Tri-City Americans

WHL Western Conference finals preview

Here is the preview of the Western Hockey League's Western Conference finals, a best-of-7 series featuring the Tri-City Americans vs. the Vancouver Giants:

THIS SEASON: The Americans finished atop the U.S. Division and the Western Conference with a 47-22-1-2 record and 97 points. They beat Chilliwack 4-2 in the first round, and Kelowna 4-1 in the second round. ... The Giants won their fifth straight B.C. Division title with a 41-25-3-3 record and 88 points. The swept Kamloops in the first round of the playoffs and beat Portland 4-2 in the second round. This is the first time Tri-City and Vancouver have faced each other in the playoffs.

COACHES: This is David vs. Goliath. Tri-City's Jim Hiller had never been past the first round -- now he's led the Americans past Chilliwack and Kelowna to land in the conference finals, where he will match wits with the master. Vancouver's Don Hay has been around the block a few times. He's coached in the NHL and the AHL. In the WHL, he's coached Kamloops (1994, 1995) and Vancouver (2007) to Memorial Cup titles. Hay is the fourth-winningest coach in the WHL with 486 victories in 12 seasons and has 99 playoff victories, two shy of legendary Portland coach Ken Hodge (101). This series will come down to the littlest of details. Advantage: Giants

SPECIAL TEAMS: The Americans cruised along at 28 percent during the regular season, finishing second behind Calgary (29 percent). In the playoffs, Tri-City has dropped to 24.1 percent and rank eighth, but last among the four teams left in the playoffs. On the penalty kill, the Americans rank sixth in the playoffs at 79.5 percent, but during their series with Kelowna, allowed just 2 goals on 19 Rockets power plays. ... Vancouver's power play is at 27.8 percent, connecting on two more power-play goals than Tri-City on the same amount of opportunities. The Giants finished third during the regular season at 26.4 percent. Vancouver's penalty kill has not been so lethal at 68.2 percent. The Giants have given up 14 power-play goals. Advantage: Even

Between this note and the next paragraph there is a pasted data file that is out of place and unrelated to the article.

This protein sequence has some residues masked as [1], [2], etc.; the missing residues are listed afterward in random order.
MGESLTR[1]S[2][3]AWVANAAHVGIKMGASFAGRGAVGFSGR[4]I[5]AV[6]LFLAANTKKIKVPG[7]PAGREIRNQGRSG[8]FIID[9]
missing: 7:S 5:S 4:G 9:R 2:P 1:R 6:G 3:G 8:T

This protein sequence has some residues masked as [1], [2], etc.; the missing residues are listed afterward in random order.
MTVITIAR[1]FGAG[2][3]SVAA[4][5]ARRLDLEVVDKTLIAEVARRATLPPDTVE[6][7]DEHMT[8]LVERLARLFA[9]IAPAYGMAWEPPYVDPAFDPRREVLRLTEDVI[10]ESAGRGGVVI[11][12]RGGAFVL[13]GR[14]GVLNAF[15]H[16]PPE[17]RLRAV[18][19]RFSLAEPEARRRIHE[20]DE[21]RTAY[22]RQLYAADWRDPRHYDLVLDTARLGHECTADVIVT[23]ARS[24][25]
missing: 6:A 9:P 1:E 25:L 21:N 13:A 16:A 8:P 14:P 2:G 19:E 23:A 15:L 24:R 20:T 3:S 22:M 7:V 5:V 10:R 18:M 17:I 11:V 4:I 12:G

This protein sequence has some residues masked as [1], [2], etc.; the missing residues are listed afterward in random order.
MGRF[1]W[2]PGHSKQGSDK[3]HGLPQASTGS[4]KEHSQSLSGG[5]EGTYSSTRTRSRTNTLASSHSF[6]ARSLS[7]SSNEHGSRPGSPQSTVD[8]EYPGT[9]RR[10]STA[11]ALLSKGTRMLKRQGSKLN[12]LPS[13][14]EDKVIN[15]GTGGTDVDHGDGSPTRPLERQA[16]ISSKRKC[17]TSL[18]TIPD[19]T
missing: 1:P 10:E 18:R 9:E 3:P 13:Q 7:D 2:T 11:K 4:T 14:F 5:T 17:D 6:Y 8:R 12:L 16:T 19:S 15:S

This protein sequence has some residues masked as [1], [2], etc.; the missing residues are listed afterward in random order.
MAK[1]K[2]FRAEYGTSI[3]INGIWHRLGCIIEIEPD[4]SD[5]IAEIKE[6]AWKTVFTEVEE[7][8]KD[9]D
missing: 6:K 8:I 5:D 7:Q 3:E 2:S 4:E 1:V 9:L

OFFENSE: The Americans have scored 40 goals in 11 games, 10 fewer than the Giants. Sergei Drozd leads Tri-City with seven goals, while Brendan Shinnimin and Brooks Macek each have 13 points. ... Vancouver's Craig Cunningham leads all scorers in the playoffs with 19 points -- one more than teammate Brendan Gallagher. Cunningham also leads the playoffs with 11 goals, and he and Gallagher have scored 20 of the Giants 50 postseason goals. Of the top 10 scorers in the playoffs, four play for Vancouver. Advantage: Giants

DEFENSE: The Americans have allowed just 27 goals in 11 playoff games -- the least of any of the four teams left playing. Led by Jarrett Toll, Tri-City is known for blocking shots out front and keeps penalties to a minimum. ... Vancouver has allowed 36 goals in 10 games. The Giants' hard-checking demeanor has led to 184 penalty minutes. Advantage: Americans

GOALTENDING: Drew Owsley has been one of the top goalies in the WHL this season. He finished the regular season 33-11-1-1, sharing the net the second half of the season with Alex Pechurskiy. In the playoffs, Owsley has been outstanding, posting an 8-2-1 record with a 2.23 goals against average (second among playoff goaltenders) and a .930 save percentage (first). In his last three games against Kelowna, Owsley was 3-0-0, stopping 100 of 105 shots for a 1.623 GAA and a .952 save percentage. If the Giants have an Achilles heel, this is it. Mark Segal has played all 10 games for Vancouver, posting an 8-2-0 record with a 3.59 GAA and an .891 save percentage. He's allowed 12 more goals -- on 44 fewer shots -- than Owsley in the playoffs. Advantage: Americans

PREDICTION: It will be another hard-hitting series, but the Americans have grown accustomed to the style of play the last two series. Tri-City needs to limit Vancouver's chances, use its speed to create odd-man rushes and use its depth up front to score goals. Good goaltending is key for the Giants, who are giving up 3.6 goals per game. Vancouver, which has a potent offense, needs to shore up its penalty kill or stay out of the penalty box. Tri-City in 6.